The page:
Cartoon City

The visuals in Little Kitty, Big City are a delightful blend of simplicity and vibrancy. While the art style doesn’t push graphical boundaries, it perfectly captures the essence of a cartoon cityscape. The world is bursting with colour and each area feels distinct and full of character, with details that cater specifically to the feline perspective, all the while remaining simple with little detail.  The animation of your cat is particularly noteworthy. The movements are fluid and believable, capturing the graceful agility of a cat. Whether you’re slinking through an alleyway, chasing a butterfly, or batting at a ball of wool, the animation makes it totally believable.

The audio design complements the visuals perfectly. The soundtrack is a collection of light-hearted and whimsical tunes that perfectly fit the game’s ambience. From the gentle strumming of a guitar in a park to the bustling sounds of the marketplace, the music creates a calming and immersive atmosphere. Sound effects are equally well-crafted, with the playful pitter-patter of paws, the satisfying thump of a well-placed headbutt and the chirping of birds adding to the overall experience.

The attention to detail is especially noticeable when you are on a high rooftop, for example, because you begin to hear the wind rushing past your ears.  It is small details like this which fully cement the experience and create the most impact.

BabyBear Gaming’s Thoughts

I asked my five-year-old some questions about Little Kitty, Big City.  Here are his responses (in italics).

  • What did you like about it?
    • “I liked that they use water as a barrier because cats don’t like water!”
  • What didn’t you like about it?
    • “I didn’t like the bit where you just have to go around the water instead of over the water. I didn’t like that you have to do the easiest things.” (Like what?) “Like ‘break ten things’ – that’s so easy.” (He thinks that the minigames are too simple.)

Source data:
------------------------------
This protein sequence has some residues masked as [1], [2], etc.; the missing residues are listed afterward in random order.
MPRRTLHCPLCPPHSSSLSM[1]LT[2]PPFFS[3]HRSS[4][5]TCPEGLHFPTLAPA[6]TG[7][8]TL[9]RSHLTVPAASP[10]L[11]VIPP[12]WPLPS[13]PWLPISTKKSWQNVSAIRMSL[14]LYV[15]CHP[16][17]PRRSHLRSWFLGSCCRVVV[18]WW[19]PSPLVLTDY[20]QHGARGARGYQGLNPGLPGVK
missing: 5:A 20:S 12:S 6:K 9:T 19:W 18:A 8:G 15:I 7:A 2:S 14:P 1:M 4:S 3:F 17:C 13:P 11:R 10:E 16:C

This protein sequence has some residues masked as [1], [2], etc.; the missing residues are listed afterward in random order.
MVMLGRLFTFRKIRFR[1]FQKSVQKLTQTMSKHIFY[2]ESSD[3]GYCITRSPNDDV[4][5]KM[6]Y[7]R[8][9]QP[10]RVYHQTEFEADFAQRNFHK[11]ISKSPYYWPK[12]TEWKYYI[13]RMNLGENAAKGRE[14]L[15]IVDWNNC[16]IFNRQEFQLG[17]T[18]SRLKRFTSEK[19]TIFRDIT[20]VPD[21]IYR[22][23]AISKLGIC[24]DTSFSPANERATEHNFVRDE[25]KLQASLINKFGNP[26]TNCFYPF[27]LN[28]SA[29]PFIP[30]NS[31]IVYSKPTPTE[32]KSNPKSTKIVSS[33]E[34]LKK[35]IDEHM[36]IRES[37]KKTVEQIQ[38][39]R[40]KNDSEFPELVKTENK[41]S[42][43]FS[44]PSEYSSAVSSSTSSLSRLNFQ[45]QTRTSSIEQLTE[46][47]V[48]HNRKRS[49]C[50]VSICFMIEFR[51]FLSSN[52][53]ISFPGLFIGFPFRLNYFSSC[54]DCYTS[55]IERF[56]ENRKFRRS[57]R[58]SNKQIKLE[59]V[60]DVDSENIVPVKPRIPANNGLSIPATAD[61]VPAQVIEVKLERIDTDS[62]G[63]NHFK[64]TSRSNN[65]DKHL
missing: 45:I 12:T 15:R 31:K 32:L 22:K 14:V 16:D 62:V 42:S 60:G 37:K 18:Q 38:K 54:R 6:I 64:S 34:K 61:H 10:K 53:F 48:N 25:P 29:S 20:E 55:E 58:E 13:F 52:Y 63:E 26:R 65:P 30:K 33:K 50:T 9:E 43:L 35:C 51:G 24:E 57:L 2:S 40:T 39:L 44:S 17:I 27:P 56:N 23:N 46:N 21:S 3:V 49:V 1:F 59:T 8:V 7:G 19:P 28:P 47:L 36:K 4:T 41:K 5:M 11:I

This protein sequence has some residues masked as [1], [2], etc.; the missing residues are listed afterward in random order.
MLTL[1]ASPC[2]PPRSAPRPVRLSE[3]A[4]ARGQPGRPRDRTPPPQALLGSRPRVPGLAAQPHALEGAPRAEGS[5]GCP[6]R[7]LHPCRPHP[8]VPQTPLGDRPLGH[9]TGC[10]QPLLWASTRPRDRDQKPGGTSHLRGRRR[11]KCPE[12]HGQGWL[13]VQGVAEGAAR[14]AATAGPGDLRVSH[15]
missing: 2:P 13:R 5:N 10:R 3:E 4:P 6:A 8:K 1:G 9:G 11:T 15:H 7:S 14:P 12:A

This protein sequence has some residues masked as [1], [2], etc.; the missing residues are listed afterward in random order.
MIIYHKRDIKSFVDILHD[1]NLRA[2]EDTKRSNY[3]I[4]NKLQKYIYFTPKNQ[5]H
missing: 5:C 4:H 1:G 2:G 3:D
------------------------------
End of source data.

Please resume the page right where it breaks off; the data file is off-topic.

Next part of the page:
• What was your favourite part?
    • “None of it was my favourite – I just liked everything!”
  • How did it feel to control the cat?
    • “Awesome, but a bit hard.” (What was hard about it?) “I kept getting the buttons wrong.” (Like what?) “Like when I’m going to jump I would just miaow.” (He frequently pressed Y instead of A.)
  • Is there anything else you would like to add?
    • “Nope.”
  • Would you recommend it to other children your age?
    • “I think other people my age should play it.” (Why?) “Because it would be very good for them. They can learn that cats don’t like water (for example).”

Conclusion

Despite its simplicity, Little Kitty, Big City is a delightful and fun game to spend a few hours in.  It is simple in its execution, but what it lacks in complexity it makes up for in loads of charm and humour. It’s a delightful escape for cat lovers and casual players alike, offering a relaxing and heartwarming journey through a vibrant cityscape.

Whether you are an adult or a young child, Little Kitty, Big City can be enjoyed on so many levels that it is bound to entertain you for several hours!  While the short length and simple mechanics might limit its appeal for some players, Little Kitty, Big City delivers a unique and thoroughly enjoyable experience. The charming world, quirky characters and focus on relaxed exploration create a perfect escape for anyone seeking a stress-free and heart-warming adventure.


Pros:

  • Amusing conversations between your cat and other animals.
  • You can steal things.
  • A very well-thought-out mechanics system.
  • Minigames are fun.
  • There is plenty to do.
  • The world looks and sounds amazing.

Cons:

  • Short playtime.
  • Repetitive side quests.